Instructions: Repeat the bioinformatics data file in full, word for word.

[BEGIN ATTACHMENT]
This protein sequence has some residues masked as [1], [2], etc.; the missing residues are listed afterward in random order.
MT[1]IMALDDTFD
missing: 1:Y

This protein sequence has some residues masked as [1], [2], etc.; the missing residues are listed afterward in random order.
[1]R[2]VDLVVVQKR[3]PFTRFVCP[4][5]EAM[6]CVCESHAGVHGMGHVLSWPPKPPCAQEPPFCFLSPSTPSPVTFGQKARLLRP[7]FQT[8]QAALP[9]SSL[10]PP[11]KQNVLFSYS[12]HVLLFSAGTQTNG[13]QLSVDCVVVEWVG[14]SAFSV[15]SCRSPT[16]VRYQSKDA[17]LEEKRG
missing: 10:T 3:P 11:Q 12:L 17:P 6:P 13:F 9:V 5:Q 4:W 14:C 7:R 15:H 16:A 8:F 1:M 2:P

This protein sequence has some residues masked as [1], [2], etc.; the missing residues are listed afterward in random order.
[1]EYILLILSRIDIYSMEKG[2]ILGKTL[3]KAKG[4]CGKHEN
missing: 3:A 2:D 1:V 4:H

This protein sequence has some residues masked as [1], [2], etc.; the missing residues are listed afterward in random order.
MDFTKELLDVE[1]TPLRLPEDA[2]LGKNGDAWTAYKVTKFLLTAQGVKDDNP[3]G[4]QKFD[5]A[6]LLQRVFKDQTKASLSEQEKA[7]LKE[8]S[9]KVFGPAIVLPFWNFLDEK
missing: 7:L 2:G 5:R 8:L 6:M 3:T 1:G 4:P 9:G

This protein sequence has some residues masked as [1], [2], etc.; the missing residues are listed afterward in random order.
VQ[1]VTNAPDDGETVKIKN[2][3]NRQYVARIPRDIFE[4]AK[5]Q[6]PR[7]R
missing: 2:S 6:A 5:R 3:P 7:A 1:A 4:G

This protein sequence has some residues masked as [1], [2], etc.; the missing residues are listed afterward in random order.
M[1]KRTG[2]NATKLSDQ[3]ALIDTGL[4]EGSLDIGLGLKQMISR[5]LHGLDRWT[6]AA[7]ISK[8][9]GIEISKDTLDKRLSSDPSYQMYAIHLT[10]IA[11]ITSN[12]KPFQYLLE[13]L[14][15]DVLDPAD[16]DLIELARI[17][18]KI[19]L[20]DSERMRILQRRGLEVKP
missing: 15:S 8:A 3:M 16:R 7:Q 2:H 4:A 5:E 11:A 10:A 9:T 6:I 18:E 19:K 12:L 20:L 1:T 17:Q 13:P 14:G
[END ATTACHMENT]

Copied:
This protein sequence has some residues masked as [1], [2], etc.; the missing residues are listed afterward in random order.
MT[1]IMALDDTFD
missing: 1:Y

This protein sequence has some residues masked as [1], [2], etc.; the missing residues are listed afterward in random order.
[1]R[2]VDLVVVQKR[3]PFTRFVCP[4][5]EAM[6]CVCESHAGVHGMGHVLSWPPKPPCAQEPPFCFLSPSTPSPVTFGQKARLLRP[7]FQT[8]QAALP[9]SSL[10]PP[11]KQNVLFSYS[12]HVLLFSAGTQTNG[13]QLSVDCVVVEWVG[14]SAFSV[15]SCRSPT[16]VRYQSKDA[17]LEEKRG
missing: 10:T 3:P 11:Q 12:L 17:P 6:P 13:F 9:V 5:Q 4:W 14:C 7:R 15:H 16:A 8:F 1:M 2:P

This protein sequence has some residues masked as [1], [2], etc.; the missing residues are listed afterward in random order.
[1]EYILLILSRIDIYSMEKG[2]ILGKTL[3]KAKG[4]CGKHEN
missing: 3:A 2:D 1:V 4:H

This protein sequence has some residues masked as [1], [2], etc.; the missing residues are listed afterward in random order.
MDFTKELLDVE[1]TPLRLPEDA[2]LGKNGDAWTAYKVTKFLLTAQGVKDDNP[3]G[4]QKFD[5]A[6]LLQRVFKDQTKASLSEQEKA[7]LKE[8]S[9]KVFGPAIVLPFWNFLDEK
missing: 7:L 2:G 5:R 8:L 6:M 3:T 1:G 4:P 9:G

This protein sequence has some residues masked as [1], [2], etc.; the missing residues are listed afterward in random order.
VQ[1]VTNAPDDGETVKIKN[2][3]NRQYVARIPRDIFE[4]AK[5]Q[6]PR[7]R
missing: 2:S 6:A 5:R 3:P 7:A 1:A 4:G

This protein sequence has some residues masked as [1], [2], etc.; the missing residues are listed afterward in random order.
M[1]KRTG[2]NATKLSDQ[3]ALIDTGL[4]EGSLDIGLGLKQMISR[5]LHGLDRWT[6]AA[7]ISK[8][9]GIEISKDTLDKRLSSDPSYQMYAIHLT[10]IA[11]ITSN[12]KPFQYLLE[13]L[14][15]DVLDPAD[16]DLIELARI[17][18]KI[19]L[20]DSERMRILQRRGLEVKP
missing: 15:S 8:A 3:M 16:R 7:Q 2:H 4:A 5:E 11:A 10:A 9:T 6:I 18:E 19:K 12:L 20:L 1:T 17:Q 13:P 14:G